Sunday, 18 August 2013
" On a very basic level, you are what you remember – your very identity depends on all of the events, people and places you can recall. Improving your memory will help you develop a quicker, more accurate retrieval of information that will increase your intelligence. " From, The Art of Doing by Camille Sweeney and Josh Gosfield
When we relive how we felt at moments in the past – elated, sad, depressed, or angry. When we lose emotional memory of our own youth, we find that we no longer understand young people. If this forgetting progresses, we begin to lose touch with ourselves. And if we allow our emotional memories to disappear, as happens with Alzheimer's patients, we will find a stranger staring back at us from the mirror.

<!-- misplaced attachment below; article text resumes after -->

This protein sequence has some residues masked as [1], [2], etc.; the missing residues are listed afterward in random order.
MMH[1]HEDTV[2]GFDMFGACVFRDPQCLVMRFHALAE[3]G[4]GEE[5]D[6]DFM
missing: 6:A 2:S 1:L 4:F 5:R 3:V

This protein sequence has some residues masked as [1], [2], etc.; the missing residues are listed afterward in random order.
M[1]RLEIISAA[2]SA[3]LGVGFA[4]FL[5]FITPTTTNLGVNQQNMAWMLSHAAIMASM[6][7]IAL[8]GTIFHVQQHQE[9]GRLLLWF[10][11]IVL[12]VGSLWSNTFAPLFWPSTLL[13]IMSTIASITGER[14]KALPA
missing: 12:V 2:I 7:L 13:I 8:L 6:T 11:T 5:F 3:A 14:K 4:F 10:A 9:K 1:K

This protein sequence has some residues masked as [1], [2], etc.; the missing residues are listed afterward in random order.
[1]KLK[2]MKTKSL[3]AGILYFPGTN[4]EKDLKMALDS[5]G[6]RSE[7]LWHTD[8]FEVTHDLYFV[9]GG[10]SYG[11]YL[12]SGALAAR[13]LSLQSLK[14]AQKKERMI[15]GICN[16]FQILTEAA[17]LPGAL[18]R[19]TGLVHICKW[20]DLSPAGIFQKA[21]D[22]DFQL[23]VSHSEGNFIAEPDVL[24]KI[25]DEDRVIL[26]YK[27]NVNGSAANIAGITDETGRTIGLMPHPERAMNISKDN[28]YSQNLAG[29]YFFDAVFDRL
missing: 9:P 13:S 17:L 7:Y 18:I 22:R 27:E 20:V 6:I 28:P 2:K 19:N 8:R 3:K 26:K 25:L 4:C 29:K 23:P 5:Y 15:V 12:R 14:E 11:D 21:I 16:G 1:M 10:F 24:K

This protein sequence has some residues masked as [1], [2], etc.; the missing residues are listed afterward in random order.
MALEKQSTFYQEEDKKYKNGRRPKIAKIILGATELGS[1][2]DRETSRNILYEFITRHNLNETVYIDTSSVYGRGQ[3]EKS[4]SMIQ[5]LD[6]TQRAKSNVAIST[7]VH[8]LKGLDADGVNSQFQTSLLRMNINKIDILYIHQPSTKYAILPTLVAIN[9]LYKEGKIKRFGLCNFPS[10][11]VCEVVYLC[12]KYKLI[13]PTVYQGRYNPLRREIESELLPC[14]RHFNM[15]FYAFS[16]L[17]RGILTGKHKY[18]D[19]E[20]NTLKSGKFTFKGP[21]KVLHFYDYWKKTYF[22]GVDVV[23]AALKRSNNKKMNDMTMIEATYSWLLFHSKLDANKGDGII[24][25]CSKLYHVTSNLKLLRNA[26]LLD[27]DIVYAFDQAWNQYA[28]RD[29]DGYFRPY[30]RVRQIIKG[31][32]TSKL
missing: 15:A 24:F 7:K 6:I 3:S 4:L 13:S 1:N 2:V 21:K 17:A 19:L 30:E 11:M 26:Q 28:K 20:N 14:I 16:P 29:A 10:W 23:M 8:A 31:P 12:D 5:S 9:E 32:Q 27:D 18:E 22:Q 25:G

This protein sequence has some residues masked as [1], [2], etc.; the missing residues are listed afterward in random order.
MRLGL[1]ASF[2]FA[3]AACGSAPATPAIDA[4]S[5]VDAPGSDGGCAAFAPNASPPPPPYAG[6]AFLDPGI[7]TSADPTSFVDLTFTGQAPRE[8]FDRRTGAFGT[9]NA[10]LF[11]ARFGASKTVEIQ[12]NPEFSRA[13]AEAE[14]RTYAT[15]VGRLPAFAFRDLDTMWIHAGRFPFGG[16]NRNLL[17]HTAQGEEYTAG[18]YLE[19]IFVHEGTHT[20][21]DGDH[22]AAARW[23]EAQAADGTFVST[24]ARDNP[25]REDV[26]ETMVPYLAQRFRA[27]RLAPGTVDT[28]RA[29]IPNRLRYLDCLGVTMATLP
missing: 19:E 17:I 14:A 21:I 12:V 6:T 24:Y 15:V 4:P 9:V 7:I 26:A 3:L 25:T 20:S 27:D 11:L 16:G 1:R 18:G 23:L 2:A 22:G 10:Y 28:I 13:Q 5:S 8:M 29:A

Here is an exercise they recommend for reacquainting yourself with your emotional memory.
Find a picture of yourself in which you are half of your present age. Stare at the picture for a while. Then write a letter to your older self from the perspective of the younger you in the photo, expressing all of the younger self's hopes and concerns about the future. Follow this with a letter back from the present self to the younger you, telling that younger self about all the things they will do in their future and who they will grow into. Hopefully you will uncover feelings and memories of things you haven't experienced for years.
I found this to be a really interesting exercise, interesting to review my ' life ' from back then and my current perspective. Plenty food for thought.
Hoping you will enjoy it and find it as revealing as I did.